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Thread: Understanding Squirrel Scripts

  1. #51
    Member
    Registered: Jan 2001
    Location: 27430 Cells
    I've just been trying to write a script that, among other things, changes the colours of 'bitmap disks' of a particle effect. I thought the data type of the value would be a vector with r, g, b values. Turns out it's a string. Thought I'd post this in case anyone else gets puzzled by the same situation.

    e.g, to set the first bitmap disk colour to blue:
    Code:
    class ParticleColour extends SqRootScript
    {
    	function OnTurnOn()
    	{
    		SetProperty("ParticleGroup", "bm-disk rgb" , "0, 0, 255");
    	}
    }
    edit: inserting the word 'color' in case Americans do a search!
    Last edited by R Soul; 14th Apr 2024 at 10:07.

  2. #52
    ZylonBane
    Registered: Sep 2000
    Location: ZylonBane
    One of the annoying shortcomings of Dark's script API is that it doesn't expose access to the object query engines that native code can use. This makes it near-impossible for Squirrel to perform global operations on objects that haven't already been helpfully set up with names or links. Or so I thought...

    Turns out, you can get pretty darn close to arbitrary global object queries by using archetypes, which implement inheritance to their concretes as hidden metaproperty links, which scripts CAN access. I've written this function to demonstrate:

    Code:
    function GetConcretes(archetype, filter = null, arg = null) {
    	local obj, lnk;
    	local objList = [];
    	foreach (lnk in Link.GetAll("~MetaProp", archetype)) {
    		obj = LinkDest(lnk);
    		if (obj < 0) {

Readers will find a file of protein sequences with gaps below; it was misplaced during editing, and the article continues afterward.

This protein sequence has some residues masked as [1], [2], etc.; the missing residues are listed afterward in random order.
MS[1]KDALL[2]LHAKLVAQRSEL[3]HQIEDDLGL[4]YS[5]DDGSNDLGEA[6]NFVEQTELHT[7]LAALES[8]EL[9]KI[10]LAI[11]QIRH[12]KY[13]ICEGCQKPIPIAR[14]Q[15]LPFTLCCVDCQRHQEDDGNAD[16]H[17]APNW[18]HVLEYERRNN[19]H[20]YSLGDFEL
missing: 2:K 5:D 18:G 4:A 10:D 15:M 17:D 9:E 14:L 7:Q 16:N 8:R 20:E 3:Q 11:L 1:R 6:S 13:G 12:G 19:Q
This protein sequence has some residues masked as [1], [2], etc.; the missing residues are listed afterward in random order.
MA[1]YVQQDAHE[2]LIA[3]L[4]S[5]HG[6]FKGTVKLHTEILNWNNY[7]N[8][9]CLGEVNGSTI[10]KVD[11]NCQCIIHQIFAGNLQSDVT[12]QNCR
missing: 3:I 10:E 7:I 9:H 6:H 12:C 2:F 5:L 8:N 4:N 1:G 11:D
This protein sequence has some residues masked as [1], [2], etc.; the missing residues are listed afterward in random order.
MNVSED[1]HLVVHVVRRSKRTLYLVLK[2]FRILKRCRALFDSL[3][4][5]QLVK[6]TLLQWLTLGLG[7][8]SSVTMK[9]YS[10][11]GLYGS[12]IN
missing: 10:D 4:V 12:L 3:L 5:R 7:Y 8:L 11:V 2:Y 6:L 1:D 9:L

objList.extend(GetConcretes(obj, filter, arg));
    		}
    		else if (filter == null || (arg == null ? filter(obj) : filter(obj, arg))) {
    			objList.push(obj);
    		}
    	}
    	return objList;
    }
    Normally this would be embedded in a library class so all scripts could access it.

    So using this function, you could for example write this to get a list of every patrol point in the entire mission.
    Code:
    local trolList = lib.GetConcretes("TrolPt");
    Or if you want a list of every human guard, but only the living ones, you can pass in a filter function:
    Code:
    local gList = lib.GetConcretes("guard", filterGuards);
    
    function filterGuards(obj) {
    	return Property.Get(obj, "HitPoints") > 0;
    }
    Or using the more compact lambda syntax...
    Code:
    local gList = lib.GetConcretes("guard", @(obj) Property.Get(obj, "HitPoints") > 0);
    Note that "self" isn't preserved in functions called in other classes, so if the filter function needs it, or any other dynamic data, it can be passed in as an optional third argument.
    Last edited by ZylonBane; 16th Apr 2024 at 11:18.

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